Daniel Evans insists he doesn’t want to be reduced to a figure of fun when he follows in Marcus Willis’s footsteps against Wimbledon legend Roger Federer.
After world number 772 Willis became an overnight sensation with his run through qualifying to a memorable second round defeat against Federer this week, it’s Evans’ turn to take on the Swiss star following a 7-6 (8/6), 6-4, 6-1 victory against Ukrainian 30th seed Alexandr Dolgopolov on Thursday.
Evans, until now known mostly for landing himself in trouble with his off-court antics, will be playing in the All England Club third round for the first time when he faces seven-time Wimbledon champion Federer.
But unlike the permanently grinning Willis, who performed gamely but at times resembled a fan who had somehow found his way onto Centre Court, Evans is treating his opportunity with the utmost seriousness.
“It’s not a day out for me. It’s a good opportunity. It’s not a Lord Mayor’s show, whatever. I’m taking it seriously,” Evans said.
“He’s not a normal guy obviously. It would be stupid to say it’s not a special occasion to play him.
“I just have to prepare myself best and try and put that to the back of my head.
“It’s going to be a great experience. Hopefully an even better one than most people think.”
Evans had beaten Jan-Lennard Struff on Monday to continue a fine year in which he has risen more than 650 places to number 91 in the world rankings.
– Renaissance –
It was Evans’ first win in four attempts at Wimbledon after claiming seven years ago he would be stacking supermarket shelves if he had not cracked it by 25.
That depressing career path appeared to be looming large when, ranked outside the top 700, he was reduced to entering pre-qualifying in an unsuccessful bid to make the Wimbledon main draw last year.
But, now 25, Evans is finally showing signs of maturing enough to fulfil his potential.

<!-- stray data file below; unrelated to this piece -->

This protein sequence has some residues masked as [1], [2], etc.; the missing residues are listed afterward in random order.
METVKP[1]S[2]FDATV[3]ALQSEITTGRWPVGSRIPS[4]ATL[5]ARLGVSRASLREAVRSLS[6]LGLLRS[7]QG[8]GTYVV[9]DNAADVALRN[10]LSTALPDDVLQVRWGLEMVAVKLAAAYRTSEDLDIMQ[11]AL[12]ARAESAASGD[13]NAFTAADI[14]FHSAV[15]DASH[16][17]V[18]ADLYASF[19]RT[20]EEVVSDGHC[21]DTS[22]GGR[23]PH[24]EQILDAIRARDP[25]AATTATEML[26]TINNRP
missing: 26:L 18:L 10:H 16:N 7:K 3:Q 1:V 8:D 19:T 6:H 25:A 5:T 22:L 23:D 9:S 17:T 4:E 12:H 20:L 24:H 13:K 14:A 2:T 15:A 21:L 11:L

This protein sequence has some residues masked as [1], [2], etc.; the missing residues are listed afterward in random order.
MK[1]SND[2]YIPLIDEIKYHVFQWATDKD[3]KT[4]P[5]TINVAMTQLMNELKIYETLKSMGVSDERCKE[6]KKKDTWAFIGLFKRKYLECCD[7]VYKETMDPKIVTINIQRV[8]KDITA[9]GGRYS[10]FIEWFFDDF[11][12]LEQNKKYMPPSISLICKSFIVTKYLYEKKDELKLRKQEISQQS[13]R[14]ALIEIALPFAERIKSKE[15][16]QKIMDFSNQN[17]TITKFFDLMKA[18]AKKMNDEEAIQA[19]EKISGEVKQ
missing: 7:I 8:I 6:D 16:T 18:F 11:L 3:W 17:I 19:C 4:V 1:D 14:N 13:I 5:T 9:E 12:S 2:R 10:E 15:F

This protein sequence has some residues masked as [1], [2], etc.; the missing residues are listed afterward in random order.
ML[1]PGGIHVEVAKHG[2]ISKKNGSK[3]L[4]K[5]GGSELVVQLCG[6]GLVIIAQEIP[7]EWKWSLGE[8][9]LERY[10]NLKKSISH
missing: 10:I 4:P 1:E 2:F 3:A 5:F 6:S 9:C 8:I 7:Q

“When I was a bit younger, I don’t think I was ready to play professional tennis. I would say I wasn’t ready for that commitment of day in, day out,” he said.
“I let a lot of people down. It was difficult to keep letting those guys down, seeing them disappointed in what I’d been doing.
“Gradually sort of got the message through. But it took a few knocks at the door. It’s a grind at times. Now I’m enjoying it.”
Key to Evans’ renaissance is British Davis Cup captain Leon Smith, who once joked he would have to electronically tag Evans to ensure he didn’t disappear for wild nights out.
“I owe a lot to Leon. He’s always shown good strength of character to back me when a lot of people would have thrown me away,” Evans said.
Asked if he will seek advice from Willis on how to face Federer for the first time, Evans took the opportunity for a friendly jibe at his close friend.
“Are you kidding me? I don’t get a word out of him. He’s a celebrity now,” he laughed.
“I still can’t believe he actually qualified and won a round.
“I’d be hard pushed to find someone that resents him right now. Everyone is so happy for him. He should be dining out on it for a while.”